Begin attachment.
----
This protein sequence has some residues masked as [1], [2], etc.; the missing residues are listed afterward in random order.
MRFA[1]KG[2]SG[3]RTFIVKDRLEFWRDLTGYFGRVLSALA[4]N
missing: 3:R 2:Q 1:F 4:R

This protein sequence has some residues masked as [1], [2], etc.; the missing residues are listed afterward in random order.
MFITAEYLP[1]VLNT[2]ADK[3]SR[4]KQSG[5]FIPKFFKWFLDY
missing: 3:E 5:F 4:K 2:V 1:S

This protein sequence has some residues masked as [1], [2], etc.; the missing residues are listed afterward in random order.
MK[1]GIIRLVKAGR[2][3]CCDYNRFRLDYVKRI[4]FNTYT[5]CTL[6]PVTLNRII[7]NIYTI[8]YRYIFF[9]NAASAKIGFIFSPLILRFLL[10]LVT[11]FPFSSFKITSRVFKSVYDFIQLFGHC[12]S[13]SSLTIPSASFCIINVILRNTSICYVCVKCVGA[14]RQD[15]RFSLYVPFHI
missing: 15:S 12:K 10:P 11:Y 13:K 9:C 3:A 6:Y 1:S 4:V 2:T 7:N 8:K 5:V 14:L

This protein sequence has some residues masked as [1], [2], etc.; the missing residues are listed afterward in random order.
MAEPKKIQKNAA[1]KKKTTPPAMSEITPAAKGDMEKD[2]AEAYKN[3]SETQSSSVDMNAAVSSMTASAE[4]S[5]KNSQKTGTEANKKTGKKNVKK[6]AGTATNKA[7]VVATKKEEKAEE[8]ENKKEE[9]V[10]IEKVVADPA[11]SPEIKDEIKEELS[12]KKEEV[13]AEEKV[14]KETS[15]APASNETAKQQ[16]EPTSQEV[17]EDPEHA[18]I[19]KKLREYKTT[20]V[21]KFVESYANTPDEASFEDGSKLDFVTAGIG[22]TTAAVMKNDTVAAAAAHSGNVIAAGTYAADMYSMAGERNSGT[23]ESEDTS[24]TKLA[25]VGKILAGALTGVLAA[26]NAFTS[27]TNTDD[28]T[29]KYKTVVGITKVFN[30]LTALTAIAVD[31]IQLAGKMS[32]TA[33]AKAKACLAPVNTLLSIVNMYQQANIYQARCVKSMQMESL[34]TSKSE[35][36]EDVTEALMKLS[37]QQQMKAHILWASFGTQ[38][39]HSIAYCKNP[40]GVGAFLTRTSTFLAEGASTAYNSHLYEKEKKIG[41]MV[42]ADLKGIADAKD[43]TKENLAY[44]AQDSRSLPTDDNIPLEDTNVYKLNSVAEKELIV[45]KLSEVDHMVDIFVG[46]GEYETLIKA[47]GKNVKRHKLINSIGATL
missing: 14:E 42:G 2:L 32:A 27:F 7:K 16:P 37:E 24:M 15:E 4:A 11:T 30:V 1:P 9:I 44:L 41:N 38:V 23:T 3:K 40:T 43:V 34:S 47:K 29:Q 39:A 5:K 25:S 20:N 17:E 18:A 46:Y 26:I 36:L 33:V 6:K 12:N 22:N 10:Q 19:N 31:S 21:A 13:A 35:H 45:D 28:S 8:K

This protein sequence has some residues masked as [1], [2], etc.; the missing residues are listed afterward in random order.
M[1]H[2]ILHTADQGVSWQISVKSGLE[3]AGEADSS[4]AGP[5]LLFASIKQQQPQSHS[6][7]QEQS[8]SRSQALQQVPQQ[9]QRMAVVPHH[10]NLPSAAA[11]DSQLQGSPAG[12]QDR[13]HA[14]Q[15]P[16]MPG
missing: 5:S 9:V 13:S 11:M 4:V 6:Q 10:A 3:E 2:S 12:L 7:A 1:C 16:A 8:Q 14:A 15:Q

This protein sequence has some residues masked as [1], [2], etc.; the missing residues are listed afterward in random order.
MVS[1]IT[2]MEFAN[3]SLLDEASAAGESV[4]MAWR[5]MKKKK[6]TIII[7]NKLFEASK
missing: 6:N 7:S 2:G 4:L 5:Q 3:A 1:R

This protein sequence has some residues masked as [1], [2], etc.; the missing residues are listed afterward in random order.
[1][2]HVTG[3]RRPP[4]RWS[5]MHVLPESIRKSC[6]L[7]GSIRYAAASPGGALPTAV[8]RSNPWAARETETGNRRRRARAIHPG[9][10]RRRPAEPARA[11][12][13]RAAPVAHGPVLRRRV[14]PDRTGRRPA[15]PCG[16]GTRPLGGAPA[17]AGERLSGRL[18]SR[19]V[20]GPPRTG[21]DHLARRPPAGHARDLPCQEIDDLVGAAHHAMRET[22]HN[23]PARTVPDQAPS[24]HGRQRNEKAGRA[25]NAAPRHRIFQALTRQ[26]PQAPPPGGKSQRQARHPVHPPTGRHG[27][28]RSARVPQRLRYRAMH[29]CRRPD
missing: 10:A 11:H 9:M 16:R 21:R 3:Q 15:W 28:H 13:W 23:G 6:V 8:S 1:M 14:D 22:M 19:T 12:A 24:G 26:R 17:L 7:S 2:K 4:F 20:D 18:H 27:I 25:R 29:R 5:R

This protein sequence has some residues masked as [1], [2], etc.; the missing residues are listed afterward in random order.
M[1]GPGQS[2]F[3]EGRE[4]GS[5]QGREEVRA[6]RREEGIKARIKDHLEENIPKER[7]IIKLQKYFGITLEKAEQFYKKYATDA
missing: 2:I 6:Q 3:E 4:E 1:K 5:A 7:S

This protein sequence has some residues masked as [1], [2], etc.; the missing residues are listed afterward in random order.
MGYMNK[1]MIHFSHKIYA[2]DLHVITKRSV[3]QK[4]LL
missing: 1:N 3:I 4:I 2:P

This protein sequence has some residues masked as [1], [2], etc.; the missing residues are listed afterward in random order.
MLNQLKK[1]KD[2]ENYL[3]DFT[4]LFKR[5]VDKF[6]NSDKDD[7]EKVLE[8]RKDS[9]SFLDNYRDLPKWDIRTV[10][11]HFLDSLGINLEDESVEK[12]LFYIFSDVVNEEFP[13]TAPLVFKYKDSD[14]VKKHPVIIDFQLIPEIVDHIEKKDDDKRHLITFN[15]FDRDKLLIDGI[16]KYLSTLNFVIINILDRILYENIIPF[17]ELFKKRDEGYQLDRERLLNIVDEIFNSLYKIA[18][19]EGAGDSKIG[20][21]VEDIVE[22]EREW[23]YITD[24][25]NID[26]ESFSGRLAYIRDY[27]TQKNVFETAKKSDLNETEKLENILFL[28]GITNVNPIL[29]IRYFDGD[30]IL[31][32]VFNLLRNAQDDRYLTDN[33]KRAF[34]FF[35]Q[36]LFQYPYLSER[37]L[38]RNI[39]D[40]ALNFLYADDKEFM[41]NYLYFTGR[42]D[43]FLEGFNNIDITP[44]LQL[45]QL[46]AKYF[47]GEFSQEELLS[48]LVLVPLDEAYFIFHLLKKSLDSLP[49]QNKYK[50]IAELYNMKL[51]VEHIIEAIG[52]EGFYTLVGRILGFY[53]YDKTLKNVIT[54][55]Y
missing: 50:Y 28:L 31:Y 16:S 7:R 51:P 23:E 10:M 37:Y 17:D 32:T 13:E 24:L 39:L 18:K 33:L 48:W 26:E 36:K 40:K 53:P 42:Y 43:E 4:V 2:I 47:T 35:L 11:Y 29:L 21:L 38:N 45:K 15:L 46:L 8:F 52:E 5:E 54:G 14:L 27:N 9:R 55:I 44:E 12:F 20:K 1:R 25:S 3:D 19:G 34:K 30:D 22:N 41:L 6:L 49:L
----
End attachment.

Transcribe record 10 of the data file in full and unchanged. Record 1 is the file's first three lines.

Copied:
This protein sequence has some residues masked as [1], [2], etc.; the missing residues are listed afterward in random order.
MLNQLKK[1]KD[2]ENYL[3]DFT[4]LFKR[5]VDKF[6]NSDKDD[7]EKVLE[8]RKDS[9]SFLDNYRDLPKWDIRTV[10][11]HFLDSLGINLEDESVEK[12]LFYIFSDVVNEEFP[13]TAPLVFKYKDSD[14]VKKHPVIIDFQLIPEIVDHIEKKDDDKRHLITFN[15]FDRDKLLIDGI[16]KYLSTLNFVIINILDRILYENIIPF[17]ELFKKRDEGYQLDRERLLNIVDEIFNSLYKIA[18][19]EGAGDSKIG[20][21]VEDIVE[22]EREW[23]YITD[24][25]NID[26]ESFSGRLAYIRDY[27]TQKNVFETAKKSDLNETEKLENILFL[28]GITNVNPIL[29]IRYFDGD[30]IL[31][32]VFNLLRNAQDDRYLTDN[33]KRAF[34]FF[35]Q[36]LFQYPYLSER[37]L[38]RNI[39]D[40]ALNFLYADDKEFM[41]NYLYFTGR[42]D[43]FLEGFNNIDITP[44]LQL[45]QL[46]AKYF[47]GEFSQEELLS[48]LVLVPLDEAYFIFHLLKKSLDSLP[49]QNKYK[50]IAELYNMKL[51]VEHIIEAIG[52]EGFYTLVGRILGFY[53]YDKTLKNVIT[54][55]Y
missing: 50:Y 28:L 31:Y 16:S 7:R 51:P 23:E 10:M 37:Y 17:D 32:T 13:E 24:L 39:L 18:K 33:L 48:W 26:E 36:K 40:K 53:P 42:Y 43:E 4:V 2:I 47:T 35:L 11:Y 29:L 21:L 38:N 45:K 15:L 46:L 8:F 52:E 5:E 54:G 14:L 27:N 9:R 55:I 44:E 12:F 20:K 1:R 25:S 3:D 19:G 34:K 30:D 22:N 41:L 6:L 49:L